Integrating ecotourism and ecological farming

Promoting eco-tourism to organic farms
Promoting eco-farming with ecotourism

Encouraging farmers to become ecological in their farm practice and to participate in ecotourism projects as a means of diversification to help with the transition time to organic standard.


Promoting ecotourism to farms is achieved through information dissemination involving practical information on ecological agriculture, ecological tourism to farms, the growing market for ecological products, general ecological awareness, and the necessity of cooperation among farmers to achieve a successful transition to ecological farming.

A typical ecofarm holiday involves walking in the mountains and countryside, riding horses and swimming in ponds and lakes, often with farmers' and tourists' children going off together. Tourists often participate in farm life, including taking on farm chores such as harvesting fruit, milking cows and making cheese, butter and jam. Collecting herbs, berries and mushrooms is very popular, as is baking bread.


The mission of the European Centre for Ecological and Agricultural Tourism-Poland (ECEAT-Poland) is to use ecological tourism to organic farms as a tool to help small farmers make a sometimes difficult transition from conventional agriculture to ecological agriculture. In this way the farmers benefit financially while environmentally sound practices are spread, and the natural landscape, biodiversity and local culture and traditions are protected and shared with visitors. By working in a cooperative and ecological way small Polish farmers will be able to protect their livelihoods and their traditional way of life in a coming period of difficult economic and social transformation. In 1993 the Eco-Village program was launched with a pilot effort in the southern village of Stryszow. Stryszow has 3,000 inhabitants and 500 farms, and was chosen because of the mountainous terrain and small size of the farms. Groups of ecologists from the Institute for Applied Ecology in Krakow provided technical support to the initial group of twenty farmers who were meeting monthly to explore the possibilities. It was noted that eco-tourism is a natural tool for local authorities.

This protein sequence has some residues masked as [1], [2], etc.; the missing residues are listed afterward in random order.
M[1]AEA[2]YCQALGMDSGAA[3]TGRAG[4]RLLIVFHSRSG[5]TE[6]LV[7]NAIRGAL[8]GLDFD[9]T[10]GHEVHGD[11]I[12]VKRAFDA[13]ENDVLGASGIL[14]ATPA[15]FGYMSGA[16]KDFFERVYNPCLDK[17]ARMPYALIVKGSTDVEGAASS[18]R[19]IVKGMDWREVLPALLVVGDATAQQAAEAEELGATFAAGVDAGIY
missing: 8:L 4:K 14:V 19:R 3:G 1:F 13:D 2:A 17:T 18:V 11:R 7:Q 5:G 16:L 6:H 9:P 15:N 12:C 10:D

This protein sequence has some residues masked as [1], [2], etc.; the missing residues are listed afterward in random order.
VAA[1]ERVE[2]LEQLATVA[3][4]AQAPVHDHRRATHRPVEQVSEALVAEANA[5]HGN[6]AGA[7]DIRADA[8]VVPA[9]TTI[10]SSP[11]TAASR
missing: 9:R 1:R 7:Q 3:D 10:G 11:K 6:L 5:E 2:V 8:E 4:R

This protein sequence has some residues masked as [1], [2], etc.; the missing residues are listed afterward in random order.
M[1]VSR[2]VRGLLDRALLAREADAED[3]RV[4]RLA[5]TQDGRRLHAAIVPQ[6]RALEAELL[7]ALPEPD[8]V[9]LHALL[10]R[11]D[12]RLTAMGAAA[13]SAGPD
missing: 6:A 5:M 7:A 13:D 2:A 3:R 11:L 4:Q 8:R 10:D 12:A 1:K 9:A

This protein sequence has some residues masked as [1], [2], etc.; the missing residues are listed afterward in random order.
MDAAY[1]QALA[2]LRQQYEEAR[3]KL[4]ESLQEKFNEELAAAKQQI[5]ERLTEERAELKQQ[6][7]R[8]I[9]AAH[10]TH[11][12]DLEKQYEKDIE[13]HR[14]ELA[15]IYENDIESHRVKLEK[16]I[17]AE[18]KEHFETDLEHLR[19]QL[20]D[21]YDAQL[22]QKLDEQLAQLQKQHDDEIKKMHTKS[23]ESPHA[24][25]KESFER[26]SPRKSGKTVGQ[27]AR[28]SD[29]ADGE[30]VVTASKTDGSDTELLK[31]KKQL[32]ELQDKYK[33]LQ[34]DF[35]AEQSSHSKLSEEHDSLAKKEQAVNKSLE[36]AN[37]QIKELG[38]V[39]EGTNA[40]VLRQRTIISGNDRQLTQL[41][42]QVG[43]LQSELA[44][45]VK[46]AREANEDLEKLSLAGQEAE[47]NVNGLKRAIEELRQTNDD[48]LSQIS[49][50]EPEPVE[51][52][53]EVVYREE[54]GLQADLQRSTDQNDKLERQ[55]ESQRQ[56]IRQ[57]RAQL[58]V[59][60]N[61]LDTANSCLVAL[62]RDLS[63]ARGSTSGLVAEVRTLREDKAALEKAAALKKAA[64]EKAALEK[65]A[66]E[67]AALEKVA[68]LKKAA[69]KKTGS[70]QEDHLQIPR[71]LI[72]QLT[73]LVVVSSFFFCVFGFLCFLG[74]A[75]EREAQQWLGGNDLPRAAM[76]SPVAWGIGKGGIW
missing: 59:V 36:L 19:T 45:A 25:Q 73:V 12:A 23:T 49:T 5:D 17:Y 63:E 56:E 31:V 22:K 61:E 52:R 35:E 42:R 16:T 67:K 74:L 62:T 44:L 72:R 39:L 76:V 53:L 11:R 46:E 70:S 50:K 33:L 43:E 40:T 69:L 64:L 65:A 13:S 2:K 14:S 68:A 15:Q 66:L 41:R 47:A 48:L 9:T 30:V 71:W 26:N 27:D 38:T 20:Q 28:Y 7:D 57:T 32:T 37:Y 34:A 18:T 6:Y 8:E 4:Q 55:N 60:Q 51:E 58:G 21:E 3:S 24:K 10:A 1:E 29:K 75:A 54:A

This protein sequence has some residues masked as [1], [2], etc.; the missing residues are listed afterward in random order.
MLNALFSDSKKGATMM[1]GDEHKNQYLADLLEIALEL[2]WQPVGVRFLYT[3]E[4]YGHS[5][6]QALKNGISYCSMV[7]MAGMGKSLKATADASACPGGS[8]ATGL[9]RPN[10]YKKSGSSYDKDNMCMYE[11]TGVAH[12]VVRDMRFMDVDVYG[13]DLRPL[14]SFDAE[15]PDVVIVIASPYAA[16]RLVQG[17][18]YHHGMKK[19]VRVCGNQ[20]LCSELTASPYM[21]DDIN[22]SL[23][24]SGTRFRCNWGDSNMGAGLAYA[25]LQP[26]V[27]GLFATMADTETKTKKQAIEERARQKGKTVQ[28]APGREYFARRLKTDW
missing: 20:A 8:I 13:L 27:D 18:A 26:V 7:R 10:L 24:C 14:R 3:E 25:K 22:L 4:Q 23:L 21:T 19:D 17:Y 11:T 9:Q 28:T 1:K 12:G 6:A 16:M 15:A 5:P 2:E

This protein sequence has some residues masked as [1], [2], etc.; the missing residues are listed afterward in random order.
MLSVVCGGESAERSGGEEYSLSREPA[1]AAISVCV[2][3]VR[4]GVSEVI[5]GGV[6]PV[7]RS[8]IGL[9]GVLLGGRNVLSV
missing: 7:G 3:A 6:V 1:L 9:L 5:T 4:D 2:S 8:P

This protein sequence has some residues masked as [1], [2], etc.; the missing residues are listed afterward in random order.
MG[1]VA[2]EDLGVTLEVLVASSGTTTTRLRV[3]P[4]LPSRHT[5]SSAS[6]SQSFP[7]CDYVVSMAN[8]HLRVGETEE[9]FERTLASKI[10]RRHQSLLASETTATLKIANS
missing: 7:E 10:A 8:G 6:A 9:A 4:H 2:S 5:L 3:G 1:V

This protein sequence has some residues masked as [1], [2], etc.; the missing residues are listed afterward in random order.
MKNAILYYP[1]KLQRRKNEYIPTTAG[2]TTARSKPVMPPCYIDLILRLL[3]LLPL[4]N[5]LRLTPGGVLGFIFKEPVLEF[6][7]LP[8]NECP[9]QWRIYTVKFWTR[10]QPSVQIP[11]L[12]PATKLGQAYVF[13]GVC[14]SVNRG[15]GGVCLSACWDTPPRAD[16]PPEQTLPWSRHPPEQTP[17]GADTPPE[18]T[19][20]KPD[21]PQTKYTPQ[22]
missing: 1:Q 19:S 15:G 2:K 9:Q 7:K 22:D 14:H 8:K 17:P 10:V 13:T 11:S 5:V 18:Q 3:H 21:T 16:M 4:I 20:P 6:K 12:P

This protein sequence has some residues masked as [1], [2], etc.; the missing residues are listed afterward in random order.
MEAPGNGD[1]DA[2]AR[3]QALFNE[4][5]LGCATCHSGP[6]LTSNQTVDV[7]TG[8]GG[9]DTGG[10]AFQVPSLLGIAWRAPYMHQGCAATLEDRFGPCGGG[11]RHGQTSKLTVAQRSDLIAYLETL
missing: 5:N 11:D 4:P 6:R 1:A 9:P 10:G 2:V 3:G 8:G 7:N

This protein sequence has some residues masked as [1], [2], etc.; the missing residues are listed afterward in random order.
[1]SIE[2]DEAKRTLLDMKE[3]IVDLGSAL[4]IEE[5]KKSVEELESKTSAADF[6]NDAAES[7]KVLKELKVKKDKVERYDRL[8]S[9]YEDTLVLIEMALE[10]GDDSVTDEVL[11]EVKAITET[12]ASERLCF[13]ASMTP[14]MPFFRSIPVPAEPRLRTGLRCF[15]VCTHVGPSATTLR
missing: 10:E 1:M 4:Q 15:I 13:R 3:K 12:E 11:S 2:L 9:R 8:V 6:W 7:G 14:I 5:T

Once a farm meets the Ecoland standard (an internationally recognized certification process for organic goods) for at least half of its products, it may participate in the ecotourism program. The Ecoland standard is supported by the European Centre for Eco-Agro Tourism (ECEAT) in the Netherlands. Today there are 23 European countries in the ECEAT network. Descriptions of participating farms and their surroundings and local tourist attractions are prepared and published annually in an ecological tourism brochure in the local language as well as other languages with the cooperation of the international ECEAT network. In 1996, the movement accommodated 1,200 tourists on 59 farms.

The Worldwide Fund for Nature is also cooperating with ECEAT-Poland to develop ecological tourist accommodations guidelines for visitors to the Bialawieza National Forest.

Type Classification:
G: Very Specific strategies
Related UN Sustainable Development Goals:
GOAL 2: Zero HungerGOAL 11: Sustainable Cities and CommunitiesGOAL 15: Life on Land